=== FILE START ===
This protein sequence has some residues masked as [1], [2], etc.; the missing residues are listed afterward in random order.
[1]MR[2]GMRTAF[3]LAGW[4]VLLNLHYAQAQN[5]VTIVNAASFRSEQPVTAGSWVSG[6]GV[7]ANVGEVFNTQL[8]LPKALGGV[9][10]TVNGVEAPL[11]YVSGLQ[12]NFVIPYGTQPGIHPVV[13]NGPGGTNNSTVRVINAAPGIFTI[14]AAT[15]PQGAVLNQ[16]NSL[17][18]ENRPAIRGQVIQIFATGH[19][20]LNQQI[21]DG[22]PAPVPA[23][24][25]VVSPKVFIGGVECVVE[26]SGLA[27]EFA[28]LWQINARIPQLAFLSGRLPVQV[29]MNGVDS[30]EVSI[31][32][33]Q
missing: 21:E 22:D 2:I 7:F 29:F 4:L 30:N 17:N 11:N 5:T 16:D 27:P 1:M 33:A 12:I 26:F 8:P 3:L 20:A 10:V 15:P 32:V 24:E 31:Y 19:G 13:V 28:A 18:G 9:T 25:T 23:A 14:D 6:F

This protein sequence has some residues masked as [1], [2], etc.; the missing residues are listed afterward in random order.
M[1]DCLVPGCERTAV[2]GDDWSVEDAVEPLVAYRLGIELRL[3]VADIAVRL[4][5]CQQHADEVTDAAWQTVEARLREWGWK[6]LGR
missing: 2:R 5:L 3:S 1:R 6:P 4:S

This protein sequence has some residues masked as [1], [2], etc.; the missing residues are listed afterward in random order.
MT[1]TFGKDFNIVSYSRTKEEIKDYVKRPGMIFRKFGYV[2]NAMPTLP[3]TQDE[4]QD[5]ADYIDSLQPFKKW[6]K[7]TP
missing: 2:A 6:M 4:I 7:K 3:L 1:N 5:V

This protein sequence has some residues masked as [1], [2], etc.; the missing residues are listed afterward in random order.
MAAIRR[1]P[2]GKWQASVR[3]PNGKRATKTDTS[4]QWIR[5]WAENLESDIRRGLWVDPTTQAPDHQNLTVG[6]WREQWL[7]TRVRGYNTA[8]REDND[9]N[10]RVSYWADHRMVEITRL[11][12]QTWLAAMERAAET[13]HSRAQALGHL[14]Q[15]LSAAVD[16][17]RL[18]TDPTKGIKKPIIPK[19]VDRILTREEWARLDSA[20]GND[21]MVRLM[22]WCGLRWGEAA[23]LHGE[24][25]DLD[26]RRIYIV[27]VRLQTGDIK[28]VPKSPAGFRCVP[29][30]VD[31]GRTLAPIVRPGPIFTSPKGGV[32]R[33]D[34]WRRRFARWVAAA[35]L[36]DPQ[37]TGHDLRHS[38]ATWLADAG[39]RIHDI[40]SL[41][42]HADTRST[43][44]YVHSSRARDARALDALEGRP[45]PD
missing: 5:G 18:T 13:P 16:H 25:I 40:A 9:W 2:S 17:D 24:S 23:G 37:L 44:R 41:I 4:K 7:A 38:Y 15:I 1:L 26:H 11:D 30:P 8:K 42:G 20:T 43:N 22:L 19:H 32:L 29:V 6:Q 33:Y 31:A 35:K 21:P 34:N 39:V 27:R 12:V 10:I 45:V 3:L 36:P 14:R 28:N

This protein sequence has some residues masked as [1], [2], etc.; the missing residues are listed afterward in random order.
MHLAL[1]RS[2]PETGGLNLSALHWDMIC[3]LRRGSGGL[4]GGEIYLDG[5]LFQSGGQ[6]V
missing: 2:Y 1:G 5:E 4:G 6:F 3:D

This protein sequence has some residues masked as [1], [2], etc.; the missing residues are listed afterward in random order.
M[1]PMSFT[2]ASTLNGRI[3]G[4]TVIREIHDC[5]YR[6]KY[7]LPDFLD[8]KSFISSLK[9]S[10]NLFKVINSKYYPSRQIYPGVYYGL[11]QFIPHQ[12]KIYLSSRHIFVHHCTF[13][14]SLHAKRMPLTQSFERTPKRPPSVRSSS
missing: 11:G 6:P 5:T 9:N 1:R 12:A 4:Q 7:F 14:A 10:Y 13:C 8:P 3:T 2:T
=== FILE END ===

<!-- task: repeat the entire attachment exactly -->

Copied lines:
This protein sequence has some residues masked as [1], [2], etc.; the missing residues are listed afterward in random order.
[1]MR[2]GMRTAF[3]LAGW[4]VLLNLHYAQAQN[5]VTIVNAASFRSEQPVTAGSWVSG[6]GV[7]ANVGEVFNTQL[8]LPKALGGV[9][10]TVNGVEAPL[11]YVSGLQ[12]NFVIPYGTQPGIHPVV[13]NGPGGTNNSTVRVINAAPGIFTI[14]AAT[15]PQGAVLNQ[16]NSL[17][18]ENRPAIRGQVIQIFATGH[19][20]LNQQI[21]DG[22]PAPVPA[23][24][25]VVSPKVFIGGVECVVE[26]SGLA[27]EFA[28]LWQINARIPQLAFLSGRLPVQV[29]MNGVDS[30]EVSI[31][32][33]Q
missing: 21:E 22:D 2:I 7:F 29:F 4:L 30:N 17:N 11:N 5:T 16:D 27:P 1:M 33:A 12:I 26:F 8:P 3:L 20:A 10:V 15:P 32:V 24:E 31:Y 19:G 13:V 28:A 18:G 9:T 25:T 23:A 14:D 6:F

This protein sequence has some residues masked as [1], [2], etc.; the missing residues are listed afterward in random order.
M[1]DCLVPGCERTAV[2]GDDWSVEDAVEPLVAYRLGIELRL[3]VADIAVRL[4][5]CQQHADEVTDAAWQTVEARLREWGWK[6]LGR
missing: 2:R 5:L 3:S 1:R 6:P 4:S

This protein sequence has some residues masked as [1], [2], etc.; the missing residues are listed afterward in random order.
MT[1]TFGKDFNIVSYSRTKEEIKDYVKRPGMIFRKFGYV[2]NAMPTLP[3]TQDE[4]QD[5]ADYIDSLQPFKKW[6]K[7]TP
missing: 2:A 6:M 4:I 7:K 3:L 1:N 5:V

This protein sequence has some residues masked as [1], [2], etc.; the missing residues are listed afterward in random order.
MAAIRR[1]P[2]GKWQASVR[3]PNGKRATKTDTS[4]QWIR[5]WAENLESDIRRGLWVDPTTQAPDHQNLTVG[6]WREQWL[7]TRVRGYNTA[8]REDND[9]N[10]RVSYWADHRMVEITRL[11][12]QTWLAAMERAAET[13]HSRAQALGHL[14]Q[15]LSAAVD[16][17]RL[18]TDPTKGIKKPIIPK[19]VDRILTREEWARLDSA[20]GND[21]MVRLM[22]WCGLRWGEAA[23]LHGE[24][25]DLD[26]RRIYIV[27]VRLQTGDIK[28]VPKSPAGFRCVP[29][30]VD[31]GRTLAPIVRPGPIFTSPKGGV[32]R[33]D[34]WRRRFARWVAAA[35]L[36]DPQ[37]TGHDLRHS[38]ATWLADAG[39]RIHDI[40]SL[41][42]HADTRST[43][44]YVHSSRARDARALDALEGRP[45]PD
missing: 5:G 18:T 13:P 16:H 25:I 40:A 9:W 2:S 17:D 24:S 23:G 37:L 44:R 41:I 4:K 7:A 38:Y 15:I 1:L 26:H 11:D 30:P 8:K 42:G 20:T 43:N 22:L 19:H 32:L 29:V 6:Q 33:Y 31:A 35:K 21:P 34:N 39:V 27:R 12:V 10:I 45:V 3:L 36:P 14:R 28:N

This protein sequence has some residues masked as [1], [2], etc.; the missing residues are listed afterward in random order.
MHLAL[1]RS[2]PETGGLNLSALHWDMIC[3]LRRGSGGL[4]GGEIYLDG[5]LFQSGGQ[6]V
missing: 2:Y 1:G 5:E 4:G 6:F 3:D

This protein sequence has some residues masked as [1], [2], etc.; the missing residues are listed afterward in random order.
M[1]PMSFT[2]ASTLNGRI[3]G[4]TVIREIHDC[5]YR[6]KY[7]LPDFLD[8]KSFISSLK[9]S[10]NLFKVINSKYYPSRQIYPGVYYGL[11]QFIPHQ[12]KIYLSSRHIFVHHCTF[13][14]SLHAKRMPLTQSFERTPKRPPSVRSSS
missing: 11:G 6:P 5:T 9:N 1:R 12:A 4:Q 7:F 14:A 10:Y 13:C 8:P 3:T 2:T